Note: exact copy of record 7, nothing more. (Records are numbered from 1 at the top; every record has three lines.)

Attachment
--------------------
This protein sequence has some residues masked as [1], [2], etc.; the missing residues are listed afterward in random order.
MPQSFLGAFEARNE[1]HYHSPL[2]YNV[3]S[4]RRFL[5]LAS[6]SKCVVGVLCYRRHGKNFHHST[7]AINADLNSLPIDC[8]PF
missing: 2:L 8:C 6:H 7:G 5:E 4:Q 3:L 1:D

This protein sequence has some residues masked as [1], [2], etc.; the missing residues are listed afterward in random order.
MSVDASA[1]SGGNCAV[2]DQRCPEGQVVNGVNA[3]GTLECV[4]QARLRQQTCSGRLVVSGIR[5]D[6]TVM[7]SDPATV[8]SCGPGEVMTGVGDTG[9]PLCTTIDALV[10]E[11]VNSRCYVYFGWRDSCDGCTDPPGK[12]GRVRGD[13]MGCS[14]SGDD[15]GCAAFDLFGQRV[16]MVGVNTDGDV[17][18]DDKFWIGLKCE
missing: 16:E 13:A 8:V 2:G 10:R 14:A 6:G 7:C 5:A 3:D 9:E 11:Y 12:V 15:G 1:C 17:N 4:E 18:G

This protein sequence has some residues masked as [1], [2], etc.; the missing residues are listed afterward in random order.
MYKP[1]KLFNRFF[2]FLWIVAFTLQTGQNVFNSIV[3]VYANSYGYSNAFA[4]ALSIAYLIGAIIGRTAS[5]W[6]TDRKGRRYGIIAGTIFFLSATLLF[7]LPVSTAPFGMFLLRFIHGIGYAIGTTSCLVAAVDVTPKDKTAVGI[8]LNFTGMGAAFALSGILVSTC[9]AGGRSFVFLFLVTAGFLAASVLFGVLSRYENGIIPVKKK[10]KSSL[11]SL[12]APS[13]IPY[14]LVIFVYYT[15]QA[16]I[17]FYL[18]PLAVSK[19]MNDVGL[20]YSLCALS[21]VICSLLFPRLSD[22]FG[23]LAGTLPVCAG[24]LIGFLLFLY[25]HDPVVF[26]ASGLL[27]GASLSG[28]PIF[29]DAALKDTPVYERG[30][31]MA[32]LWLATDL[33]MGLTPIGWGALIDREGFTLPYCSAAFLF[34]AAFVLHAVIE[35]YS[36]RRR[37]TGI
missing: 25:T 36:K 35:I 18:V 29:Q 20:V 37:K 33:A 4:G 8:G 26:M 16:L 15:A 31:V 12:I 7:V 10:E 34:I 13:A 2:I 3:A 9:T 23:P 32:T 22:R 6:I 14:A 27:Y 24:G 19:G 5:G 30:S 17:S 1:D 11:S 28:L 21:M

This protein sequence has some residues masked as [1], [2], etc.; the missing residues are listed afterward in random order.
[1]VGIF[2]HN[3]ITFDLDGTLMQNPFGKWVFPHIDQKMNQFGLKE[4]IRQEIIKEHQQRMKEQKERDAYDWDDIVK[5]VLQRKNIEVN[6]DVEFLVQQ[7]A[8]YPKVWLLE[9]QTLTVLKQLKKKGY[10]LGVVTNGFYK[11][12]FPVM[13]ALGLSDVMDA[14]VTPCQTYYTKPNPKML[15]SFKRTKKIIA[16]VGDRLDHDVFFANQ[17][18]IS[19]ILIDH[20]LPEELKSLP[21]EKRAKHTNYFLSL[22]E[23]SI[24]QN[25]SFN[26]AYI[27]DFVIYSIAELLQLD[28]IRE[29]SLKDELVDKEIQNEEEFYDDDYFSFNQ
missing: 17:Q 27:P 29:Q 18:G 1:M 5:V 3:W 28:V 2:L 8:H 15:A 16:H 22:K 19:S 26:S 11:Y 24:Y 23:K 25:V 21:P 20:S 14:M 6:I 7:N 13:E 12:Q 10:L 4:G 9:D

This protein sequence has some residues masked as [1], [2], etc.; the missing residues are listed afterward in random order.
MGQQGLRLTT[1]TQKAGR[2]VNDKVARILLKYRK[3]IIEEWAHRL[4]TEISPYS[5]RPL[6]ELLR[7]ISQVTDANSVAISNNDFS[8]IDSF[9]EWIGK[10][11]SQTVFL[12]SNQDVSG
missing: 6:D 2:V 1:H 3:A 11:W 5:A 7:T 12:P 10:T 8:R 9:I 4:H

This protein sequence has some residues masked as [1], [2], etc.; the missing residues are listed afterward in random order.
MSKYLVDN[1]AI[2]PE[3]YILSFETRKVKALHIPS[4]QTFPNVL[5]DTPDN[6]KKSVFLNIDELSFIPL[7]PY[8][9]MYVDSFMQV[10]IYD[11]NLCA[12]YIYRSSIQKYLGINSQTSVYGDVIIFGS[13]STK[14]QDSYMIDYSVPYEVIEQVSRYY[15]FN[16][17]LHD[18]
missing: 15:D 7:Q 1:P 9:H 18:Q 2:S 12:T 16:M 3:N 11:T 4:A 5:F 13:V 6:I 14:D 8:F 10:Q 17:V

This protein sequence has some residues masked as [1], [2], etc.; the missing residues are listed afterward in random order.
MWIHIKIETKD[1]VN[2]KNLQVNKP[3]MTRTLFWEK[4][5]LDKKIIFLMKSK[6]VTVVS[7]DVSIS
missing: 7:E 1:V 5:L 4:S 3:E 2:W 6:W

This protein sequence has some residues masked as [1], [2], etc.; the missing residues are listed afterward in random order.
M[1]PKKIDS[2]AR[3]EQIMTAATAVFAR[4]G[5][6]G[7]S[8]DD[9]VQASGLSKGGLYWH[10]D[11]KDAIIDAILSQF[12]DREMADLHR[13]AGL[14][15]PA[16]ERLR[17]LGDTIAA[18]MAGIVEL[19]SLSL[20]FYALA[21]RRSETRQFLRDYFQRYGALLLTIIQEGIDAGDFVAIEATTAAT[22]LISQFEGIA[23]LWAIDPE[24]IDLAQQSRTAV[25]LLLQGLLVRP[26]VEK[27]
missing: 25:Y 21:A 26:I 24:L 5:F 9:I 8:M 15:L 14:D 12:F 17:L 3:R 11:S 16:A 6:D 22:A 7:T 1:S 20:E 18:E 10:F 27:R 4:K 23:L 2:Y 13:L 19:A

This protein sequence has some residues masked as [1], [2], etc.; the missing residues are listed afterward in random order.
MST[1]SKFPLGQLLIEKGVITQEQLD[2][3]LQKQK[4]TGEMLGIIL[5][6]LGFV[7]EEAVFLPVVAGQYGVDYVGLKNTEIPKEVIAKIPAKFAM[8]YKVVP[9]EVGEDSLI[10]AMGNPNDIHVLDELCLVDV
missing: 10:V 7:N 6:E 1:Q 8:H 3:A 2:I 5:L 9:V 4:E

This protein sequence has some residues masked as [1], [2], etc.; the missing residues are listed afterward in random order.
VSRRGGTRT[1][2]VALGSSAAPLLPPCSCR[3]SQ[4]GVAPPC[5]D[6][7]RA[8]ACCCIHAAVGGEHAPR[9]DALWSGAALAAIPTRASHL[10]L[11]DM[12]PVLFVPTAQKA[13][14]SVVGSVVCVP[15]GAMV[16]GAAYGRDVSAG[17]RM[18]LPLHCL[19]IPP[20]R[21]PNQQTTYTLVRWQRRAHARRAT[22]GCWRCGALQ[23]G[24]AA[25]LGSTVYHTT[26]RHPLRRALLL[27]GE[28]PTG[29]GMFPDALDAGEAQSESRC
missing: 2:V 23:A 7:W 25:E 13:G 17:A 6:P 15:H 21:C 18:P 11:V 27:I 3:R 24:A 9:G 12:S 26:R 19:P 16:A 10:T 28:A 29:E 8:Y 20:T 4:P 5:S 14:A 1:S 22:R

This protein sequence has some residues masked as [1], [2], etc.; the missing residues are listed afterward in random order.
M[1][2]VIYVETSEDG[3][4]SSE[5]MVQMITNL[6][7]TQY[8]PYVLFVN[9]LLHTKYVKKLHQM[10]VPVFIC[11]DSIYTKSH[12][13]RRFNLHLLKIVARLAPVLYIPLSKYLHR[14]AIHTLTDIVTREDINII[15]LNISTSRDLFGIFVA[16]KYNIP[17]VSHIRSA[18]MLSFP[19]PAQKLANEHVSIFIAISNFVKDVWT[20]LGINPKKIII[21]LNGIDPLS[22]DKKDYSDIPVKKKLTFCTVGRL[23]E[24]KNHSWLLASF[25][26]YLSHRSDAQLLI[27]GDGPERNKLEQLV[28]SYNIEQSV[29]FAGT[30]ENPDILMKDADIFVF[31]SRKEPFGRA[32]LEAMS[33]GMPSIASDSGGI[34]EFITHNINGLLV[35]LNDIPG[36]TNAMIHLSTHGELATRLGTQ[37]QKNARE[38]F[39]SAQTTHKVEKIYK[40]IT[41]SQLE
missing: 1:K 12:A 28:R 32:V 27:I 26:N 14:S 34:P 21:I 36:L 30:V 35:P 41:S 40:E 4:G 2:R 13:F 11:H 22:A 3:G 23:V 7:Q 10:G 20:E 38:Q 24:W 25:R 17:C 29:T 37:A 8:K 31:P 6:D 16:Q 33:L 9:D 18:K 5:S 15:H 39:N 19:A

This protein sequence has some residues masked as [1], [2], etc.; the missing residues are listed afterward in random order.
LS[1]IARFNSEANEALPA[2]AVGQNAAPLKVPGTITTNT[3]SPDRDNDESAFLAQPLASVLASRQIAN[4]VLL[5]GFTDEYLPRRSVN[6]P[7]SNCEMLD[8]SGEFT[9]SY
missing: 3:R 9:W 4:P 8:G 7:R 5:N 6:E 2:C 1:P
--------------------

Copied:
This protein sequence has some residues masked as [1], [2], etc.; the missing residues are listed afterward in random order.
MWIHIKIETKD[1]VN[2]KNLQVNKP[3]MTRTLFWEK[4][5]LDKKIIFLMKSK[6]VTVVS[7]DVSIS
missing: 7:E 1:V 5:L 4:S 3:E 2:W 6:W